[Python-Dev] Proposal: explicitly disallow function/class mismatches in accelerator modules

Nick Coghlan ncoghlan at gmail.com
Sat Jul 9 20:15:33 EDT 2016

On 10 July 2016 at 05:10, Steven D'Aprano <steve at pearwood.info> wrote:
> The other side of the issue is that requiring exact correspondence is
> considerably more difficult and may be over-kill for some uses.
> Hypothetically speaking, if I have an object that only supports pickling
> by accident, and I replace it with one that doesn't support pickling,
> shouldn't it be my decision whether that counts as a functional
> regression (a bug) or a reliance on an undocumented and accidental
> implementation detail?

That's the proposed policy change and the reason I figured it needed a
python-dev discussion, as currently it's up to folks adding the Python
equivalents (or the C accelerators) to decide on a case by case basis
whether or not to care about compatibility for:

- string representations
- pickling (and hence multiprocessing support)
- subclassing
- isinstance checks
- descriptor behaviour

The main way for such discrepancies to arise is for the Python
implementation to be a function (or closure), while the C
implementation is a custom stateful callable.

The problem with the current "those are just technical implementation
details" approach is that a lot of Pythonistas learn standard library
API behaviour and capabilities through a mix of experimentation and
introspection rather than reading the documentation, so if CPython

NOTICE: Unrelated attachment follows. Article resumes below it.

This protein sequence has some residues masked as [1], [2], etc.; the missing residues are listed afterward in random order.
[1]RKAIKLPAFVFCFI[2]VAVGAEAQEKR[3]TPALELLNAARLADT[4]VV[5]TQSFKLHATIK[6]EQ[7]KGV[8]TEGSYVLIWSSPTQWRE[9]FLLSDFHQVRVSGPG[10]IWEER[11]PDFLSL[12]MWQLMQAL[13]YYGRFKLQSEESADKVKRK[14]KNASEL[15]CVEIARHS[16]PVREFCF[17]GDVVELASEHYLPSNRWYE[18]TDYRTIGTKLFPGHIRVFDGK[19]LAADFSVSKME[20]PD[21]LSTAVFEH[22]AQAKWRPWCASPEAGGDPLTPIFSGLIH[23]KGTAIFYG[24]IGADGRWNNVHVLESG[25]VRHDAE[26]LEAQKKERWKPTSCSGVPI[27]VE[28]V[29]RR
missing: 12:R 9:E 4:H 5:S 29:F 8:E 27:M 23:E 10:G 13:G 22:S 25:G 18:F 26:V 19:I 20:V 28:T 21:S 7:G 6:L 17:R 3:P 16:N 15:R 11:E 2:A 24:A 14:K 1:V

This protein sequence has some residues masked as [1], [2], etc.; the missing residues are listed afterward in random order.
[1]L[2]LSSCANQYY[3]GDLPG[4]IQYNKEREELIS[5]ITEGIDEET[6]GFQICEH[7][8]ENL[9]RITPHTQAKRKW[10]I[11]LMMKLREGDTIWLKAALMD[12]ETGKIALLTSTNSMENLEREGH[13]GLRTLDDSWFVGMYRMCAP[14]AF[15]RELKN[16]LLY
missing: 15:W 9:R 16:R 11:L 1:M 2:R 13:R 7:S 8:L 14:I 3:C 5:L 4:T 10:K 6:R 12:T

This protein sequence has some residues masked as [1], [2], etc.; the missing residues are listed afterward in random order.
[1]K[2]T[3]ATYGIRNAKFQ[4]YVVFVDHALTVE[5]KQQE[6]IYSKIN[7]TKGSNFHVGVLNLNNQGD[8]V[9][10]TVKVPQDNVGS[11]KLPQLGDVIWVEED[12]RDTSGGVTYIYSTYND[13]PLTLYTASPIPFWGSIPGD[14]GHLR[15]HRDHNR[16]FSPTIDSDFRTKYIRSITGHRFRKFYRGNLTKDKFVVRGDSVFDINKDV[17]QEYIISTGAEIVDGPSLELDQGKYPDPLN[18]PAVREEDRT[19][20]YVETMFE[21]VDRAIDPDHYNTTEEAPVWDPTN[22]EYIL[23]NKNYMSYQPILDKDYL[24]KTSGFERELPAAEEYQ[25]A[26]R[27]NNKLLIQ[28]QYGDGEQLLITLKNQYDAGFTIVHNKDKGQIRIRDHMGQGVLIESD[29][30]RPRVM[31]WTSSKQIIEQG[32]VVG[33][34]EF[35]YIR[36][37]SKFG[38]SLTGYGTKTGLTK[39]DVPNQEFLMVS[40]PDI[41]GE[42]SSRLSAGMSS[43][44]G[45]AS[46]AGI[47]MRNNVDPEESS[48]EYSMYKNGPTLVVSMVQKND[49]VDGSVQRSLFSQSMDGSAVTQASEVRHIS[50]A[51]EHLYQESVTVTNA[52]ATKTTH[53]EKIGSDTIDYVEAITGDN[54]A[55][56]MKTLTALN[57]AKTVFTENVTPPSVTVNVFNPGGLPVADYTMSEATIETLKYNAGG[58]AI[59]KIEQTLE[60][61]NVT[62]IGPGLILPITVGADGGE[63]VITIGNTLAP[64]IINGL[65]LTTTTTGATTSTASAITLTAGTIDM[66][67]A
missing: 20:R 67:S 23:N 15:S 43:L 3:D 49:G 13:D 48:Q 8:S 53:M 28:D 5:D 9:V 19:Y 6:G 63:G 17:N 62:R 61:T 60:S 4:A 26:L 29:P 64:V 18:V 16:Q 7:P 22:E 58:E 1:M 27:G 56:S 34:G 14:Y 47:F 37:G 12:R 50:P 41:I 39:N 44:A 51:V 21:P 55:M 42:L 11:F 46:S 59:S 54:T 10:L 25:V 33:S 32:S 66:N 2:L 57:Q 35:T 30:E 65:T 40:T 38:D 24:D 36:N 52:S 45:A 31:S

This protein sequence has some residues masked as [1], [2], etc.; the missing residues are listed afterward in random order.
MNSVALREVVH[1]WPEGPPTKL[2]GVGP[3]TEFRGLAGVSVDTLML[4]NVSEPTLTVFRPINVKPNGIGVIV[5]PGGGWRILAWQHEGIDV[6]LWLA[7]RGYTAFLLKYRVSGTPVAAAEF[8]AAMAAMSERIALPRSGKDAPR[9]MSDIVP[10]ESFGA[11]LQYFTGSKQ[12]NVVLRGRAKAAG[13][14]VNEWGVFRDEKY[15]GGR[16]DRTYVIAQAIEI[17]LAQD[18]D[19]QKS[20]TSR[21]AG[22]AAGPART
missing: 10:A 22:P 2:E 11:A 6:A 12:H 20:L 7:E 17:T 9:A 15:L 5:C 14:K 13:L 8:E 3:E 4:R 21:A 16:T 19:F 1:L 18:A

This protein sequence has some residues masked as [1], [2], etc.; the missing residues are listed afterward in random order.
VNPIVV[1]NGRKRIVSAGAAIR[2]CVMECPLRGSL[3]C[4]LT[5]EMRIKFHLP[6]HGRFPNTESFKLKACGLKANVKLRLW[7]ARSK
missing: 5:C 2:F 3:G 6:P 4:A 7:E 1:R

uses the accelerated version by default, then most folks aren't going
to notice the discrepancies until they (or their users) are trying to
debug a problem like "my library works fine in CPython, but breaks
when used with multiprocessing on PyPy" or "my doctests fail when
running under MicroPython".

For non-standard library code, those kinds of latent compatibility
defects are fine, but PEP 399 is specifically about setting design &
development policy for the *standard library* to help improve
cross-implementation compatibility not just of the standard library
itself, but of code *using* the standard library in ways that work on
CPython in its default configuration.

One example of a practical consequence of the change in policy would
be to say that if you don't want to support subclassing, then don't
give the *type* a public name - hide it behind a factory function, the
way contextlib.contextmanager hides

That example also shows that accidentally making a type public (but
still undocumented) isn't necessarily a commitment to keeping it
public forever - that type was originally
contextlib.GeneratorContextManager, so when it was pointed out it
wasn't documented, I had to choose between supporting it as a public
API (which I didn't want to do) and adding the leading underscore to
its name to better reflect its implementation detail status.

In a similar fashion, the policy I'm proposing here also wouldn't
require that discrepancies always be resolved in favour of enhancing
the Python version to match the C version - in some cases, if the
module maintainer genuinely doesn't want to support a particular
behaviour, then they can make sure that behaviour isn't available for
the C version either. The key change is that it would become
officially *not* OK for the feature set of the C version to be a
superset of the feature set of the Python version - either the C
version has to be constrained to match the Python one, or the Python
one enhanced to match the C one, rather than leaving the latent
compatibility defect in place as a barrier to adoption for alternate


Nick Coghlan   |   ncoghlan at gmail.com   |   Brisbane, Australia

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